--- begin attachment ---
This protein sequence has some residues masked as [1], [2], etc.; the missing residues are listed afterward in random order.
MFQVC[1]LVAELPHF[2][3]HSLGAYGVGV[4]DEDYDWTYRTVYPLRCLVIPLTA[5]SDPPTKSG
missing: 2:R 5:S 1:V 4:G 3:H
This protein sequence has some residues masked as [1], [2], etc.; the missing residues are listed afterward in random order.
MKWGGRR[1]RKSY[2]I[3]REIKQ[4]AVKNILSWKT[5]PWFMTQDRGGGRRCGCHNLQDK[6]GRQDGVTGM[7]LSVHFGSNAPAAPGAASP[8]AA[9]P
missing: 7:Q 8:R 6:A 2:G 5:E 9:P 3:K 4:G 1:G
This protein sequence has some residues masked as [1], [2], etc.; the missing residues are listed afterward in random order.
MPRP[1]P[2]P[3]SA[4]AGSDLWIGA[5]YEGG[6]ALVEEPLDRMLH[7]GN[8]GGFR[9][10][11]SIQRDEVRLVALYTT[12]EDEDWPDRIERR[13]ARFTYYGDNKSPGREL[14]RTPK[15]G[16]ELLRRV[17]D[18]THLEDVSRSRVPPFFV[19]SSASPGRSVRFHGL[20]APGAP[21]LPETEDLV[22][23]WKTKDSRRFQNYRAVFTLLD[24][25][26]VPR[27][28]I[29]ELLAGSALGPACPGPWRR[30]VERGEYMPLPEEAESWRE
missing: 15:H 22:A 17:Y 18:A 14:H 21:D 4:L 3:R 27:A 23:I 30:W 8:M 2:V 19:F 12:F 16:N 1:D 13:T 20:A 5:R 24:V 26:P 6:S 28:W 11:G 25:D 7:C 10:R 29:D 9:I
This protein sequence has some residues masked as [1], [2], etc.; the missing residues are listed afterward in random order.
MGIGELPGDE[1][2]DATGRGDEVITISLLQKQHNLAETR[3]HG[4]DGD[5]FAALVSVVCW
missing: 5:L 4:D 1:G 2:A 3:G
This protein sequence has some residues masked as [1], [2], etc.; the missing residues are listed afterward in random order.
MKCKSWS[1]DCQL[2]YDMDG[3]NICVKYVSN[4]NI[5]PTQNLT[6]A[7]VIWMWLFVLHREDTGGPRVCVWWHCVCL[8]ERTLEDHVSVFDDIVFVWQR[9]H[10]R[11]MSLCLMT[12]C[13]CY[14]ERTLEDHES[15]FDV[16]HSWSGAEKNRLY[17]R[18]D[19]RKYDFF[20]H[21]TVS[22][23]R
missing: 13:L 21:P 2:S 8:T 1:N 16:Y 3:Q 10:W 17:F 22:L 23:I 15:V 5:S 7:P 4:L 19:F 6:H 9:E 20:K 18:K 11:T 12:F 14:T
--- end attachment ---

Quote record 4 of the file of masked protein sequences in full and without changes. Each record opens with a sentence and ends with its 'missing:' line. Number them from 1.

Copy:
This protein sequence has some residues masked as [1], [2], etc.; the missing residues are listed afterward in random order.
MGIGELPGDE[1][2]DATGRGDEVITISLLQKQHNLAETR[3]HG[4]DGD[5]FAALVSVVCW
missing: 5:L 4:D 1:G 2:A 3:G